Market participants' hopes for a less aggressive monetary policy by central banks and a warm October, which caused the price of gas to drop significantly, caused stock markets in the USA and Europe to soar. In addition, the German economy did not shrink as expected in the third quarter, but expanded, which gave the DAX an additional boost.
Most international stock markets experienced a brilliant comeback in October after a deep red third quarter. The German DAX rose by 9.41%, outperforming the broad European Stoxx Europe 600 index, which gained 6.28%. On the other side of the Atlantic, the S&P 500 advanced 6.93%. Only Hong Kong's Hang Seng Index lost -15.55%. Overall, global equities, as measured by the MSCI World, gained 6.06% - all index data in euro terms.
The change in market participants' expectations regarding the monetary policy of the central banks in the USA and Europe was an important catalyst for the soaring share prices. The US Federal Reserve had raised its key interest rates by 75 basis points each in June, July and September (and the European Central Bank in July, September and October). This raised hopes that central banks might adopt a less aggressive monetary policy in the future. The hope was strengthened by the fact that ECB President Christine Lagarde did not want to commit at the ECB press conference whether the rate hikes would continue at the same pace. She also gave a gloomy economic outlook for the Eurozone, saying that further interest rate rises could weigh even more heavily on the Eurozone economy.
Moreover, October was warmer than average across Europe, so that heating was hardly necessary. The gas storage facilities were therefore not burdened and the price of gas fell significantly in October - which also supported the markets. However, spokespersons for the US Federal Reserve countered the hopes of market participants towards the end of the month, as inflation in the US reached 8.2% year-on-year at the end of September. This was a slight decline from August (8.3%), but lower than expected. In the euro area, inflation reached a new high of 10.7% at the end of October (Germany: 10.4%) compared to the same month of the previous year. Experts therefore expect further key interest rate hikes by the end of the year, up to 5.0% in the USA and up to 2.75% in the euro area.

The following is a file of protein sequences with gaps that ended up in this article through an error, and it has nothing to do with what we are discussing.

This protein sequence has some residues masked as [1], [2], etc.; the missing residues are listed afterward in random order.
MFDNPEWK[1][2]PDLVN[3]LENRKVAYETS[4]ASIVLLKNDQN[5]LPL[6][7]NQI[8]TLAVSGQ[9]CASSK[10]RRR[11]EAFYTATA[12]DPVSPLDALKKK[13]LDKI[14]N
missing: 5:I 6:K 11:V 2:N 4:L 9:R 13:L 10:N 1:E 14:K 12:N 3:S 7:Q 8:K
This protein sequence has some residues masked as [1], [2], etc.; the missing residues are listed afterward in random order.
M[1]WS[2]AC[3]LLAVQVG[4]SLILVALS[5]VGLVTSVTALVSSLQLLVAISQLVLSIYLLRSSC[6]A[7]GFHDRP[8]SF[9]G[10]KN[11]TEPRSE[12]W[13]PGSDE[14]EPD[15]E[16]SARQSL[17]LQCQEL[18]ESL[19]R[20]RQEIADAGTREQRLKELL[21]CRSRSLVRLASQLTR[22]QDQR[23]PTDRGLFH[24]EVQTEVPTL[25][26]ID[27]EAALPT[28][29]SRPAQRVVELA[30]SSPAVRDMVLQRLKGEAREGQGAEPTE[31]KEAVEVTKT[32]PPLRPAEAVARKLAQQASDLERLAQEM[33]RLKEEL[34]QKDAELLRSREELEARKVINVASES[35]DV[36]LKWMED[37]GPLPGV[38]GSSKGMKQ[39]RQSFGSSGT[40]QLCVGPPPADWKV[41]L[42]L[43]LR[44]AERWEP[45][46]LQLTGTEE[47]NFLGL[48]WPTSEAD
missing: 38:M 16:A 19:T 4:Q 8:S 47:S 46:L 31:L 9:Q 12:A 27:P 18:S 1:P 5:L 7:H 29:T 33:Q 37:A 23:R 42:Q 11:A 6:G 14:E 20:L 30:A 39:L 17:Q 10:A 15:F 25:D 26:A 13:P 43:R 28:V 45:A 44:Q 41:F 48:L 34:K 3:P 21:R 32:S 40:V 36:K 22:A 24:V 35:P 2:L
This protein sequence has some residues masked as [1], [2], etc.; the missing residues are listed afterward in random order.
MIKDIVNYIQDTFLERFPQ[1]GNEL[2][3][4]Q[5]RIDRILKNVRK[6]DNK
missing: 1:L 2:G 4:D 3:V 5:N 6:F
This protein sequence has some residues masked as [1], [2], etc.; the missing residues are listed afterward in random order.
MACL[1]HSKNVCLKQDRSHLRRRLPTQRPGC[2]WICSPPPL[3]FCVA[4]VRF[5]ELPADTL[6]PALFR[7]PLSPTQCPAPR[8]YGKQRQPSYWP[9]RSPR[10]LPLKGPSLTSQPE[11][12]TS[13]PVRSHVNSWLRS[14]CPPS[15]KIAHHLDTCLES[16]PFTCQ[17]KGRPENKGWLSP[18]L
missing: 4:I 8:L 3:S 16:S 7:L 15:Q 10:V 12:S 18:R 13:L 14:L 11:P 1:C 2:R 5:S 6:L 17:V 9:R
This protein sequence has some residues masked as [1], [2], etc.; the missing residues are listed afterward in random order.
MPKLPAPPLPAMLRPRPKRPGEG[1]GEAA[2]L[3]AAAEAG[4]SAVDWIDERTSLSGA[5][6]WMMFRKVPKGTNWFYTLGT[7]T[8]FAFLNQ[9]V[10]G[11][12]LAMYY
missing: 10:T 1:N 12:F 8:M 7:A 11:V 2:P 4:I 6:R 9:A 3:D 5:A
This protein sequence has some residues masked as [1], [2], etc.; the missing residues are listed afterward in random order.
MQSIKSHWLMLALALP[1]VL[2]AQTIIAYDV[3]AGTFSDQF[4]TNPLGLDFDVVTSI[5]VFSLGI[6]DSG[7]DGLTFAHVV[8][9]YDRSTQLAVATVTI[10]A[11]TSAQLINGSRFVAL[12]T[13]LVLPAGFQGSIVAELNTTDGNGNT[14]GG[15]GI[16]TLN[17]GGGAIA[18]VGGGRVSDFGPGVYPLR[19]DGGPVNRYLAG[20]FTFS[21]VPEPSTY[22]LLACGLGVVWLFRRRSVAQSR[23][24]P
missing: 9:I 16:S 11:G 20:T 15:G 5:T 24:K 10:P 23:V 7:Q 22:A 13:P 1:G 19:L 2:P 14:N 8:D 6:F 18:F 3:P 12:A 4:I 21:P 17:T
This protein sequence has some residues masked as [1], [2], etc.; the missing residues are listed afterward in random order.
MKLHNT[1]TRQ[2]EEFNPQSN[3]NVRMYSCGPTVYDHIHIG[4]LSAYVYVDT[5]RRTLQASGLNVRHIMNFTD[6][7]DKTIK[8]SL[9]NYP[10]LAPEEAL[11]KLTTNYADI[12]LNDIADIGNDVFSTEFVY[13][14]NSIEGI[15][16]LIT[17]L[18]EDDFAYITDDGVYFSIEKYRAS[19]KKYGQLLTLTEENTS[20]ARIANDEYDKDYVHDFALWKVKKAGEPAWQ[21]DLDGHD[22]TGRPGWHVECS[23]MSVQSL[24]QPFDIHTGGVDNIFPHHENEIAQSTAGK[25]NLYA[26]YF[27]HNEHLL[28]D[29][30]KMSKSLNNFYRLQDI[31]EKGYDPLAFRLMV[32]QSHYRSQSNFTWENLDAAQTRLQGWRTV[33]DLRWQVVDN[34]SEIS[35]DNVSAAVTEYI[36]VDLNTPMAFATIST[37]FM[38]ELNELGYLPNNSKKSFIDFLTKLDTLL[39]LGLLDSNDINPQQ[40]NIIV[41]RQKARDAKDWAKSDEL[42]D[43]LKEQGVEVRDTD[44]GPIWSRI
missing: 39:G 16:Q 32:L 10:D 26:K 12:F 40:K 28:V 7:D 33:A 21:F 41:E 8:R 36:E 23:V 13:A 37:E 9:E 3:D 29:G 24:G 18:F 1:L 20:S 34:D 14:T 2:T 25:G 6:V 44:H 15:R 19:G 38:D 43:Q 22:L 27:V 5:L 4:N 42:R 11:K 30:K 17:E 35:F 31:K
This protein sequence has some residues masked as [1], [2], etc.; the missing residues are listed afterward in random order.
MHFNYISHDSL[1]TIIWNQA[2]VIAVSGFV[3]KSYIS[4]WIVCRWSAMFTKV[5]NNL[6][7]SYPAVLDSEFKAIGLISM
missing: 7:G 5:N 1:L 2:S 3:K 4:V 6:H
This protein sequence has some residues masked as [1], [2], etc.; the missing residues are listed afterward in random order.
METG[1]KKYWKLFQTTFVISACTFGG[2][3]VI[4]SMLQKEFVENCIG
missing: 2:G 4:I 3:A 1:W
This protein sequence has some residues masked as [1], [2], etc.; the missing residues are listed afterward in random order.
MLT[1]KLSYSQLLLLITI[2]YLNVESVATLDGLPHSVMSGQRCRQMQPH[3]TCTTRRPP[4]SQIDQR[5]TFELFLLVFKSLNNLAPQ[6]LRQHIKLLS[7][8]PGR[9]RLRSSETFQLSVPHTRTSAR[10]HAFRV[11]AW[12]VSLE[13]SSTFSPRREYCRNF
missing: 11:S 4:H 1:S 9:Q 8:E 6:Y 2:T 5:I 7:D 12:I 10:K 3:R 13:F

Notwithstanding the high inflation rates and energy prices, the German economy was able to surprise positively in the third quarter and increase the gross domestic product by 0.3%. Economists had expected a decline of -0.2%. However, this did not improve the mood in the German economy. The ifo business climate index remained at a low level of 84.3 points (from 84.4 in the previous month). This is mainly due to pessimistic business expectations.
On the bond markets, yields on high-quality government and corporate bonds continued to rise, with only high-yield bonds yielding lower than in the previous month. The yield on 10-year German Bunds rose from 2.11% to 2.14% and that of their US counterparts increased from 3.83% to 4.05%. In the US, the yield curve remains inverted as the yield on 2-year US Treasuries is higher at 4.48%. This suggests that the probability of recession remains high for the US. The price of a troy ounce of gold fell 1.6% to USD 1,654. This was the seventh consecutive monthly decline, given the continued strength of the US dollar and ongoing ETF outflows.
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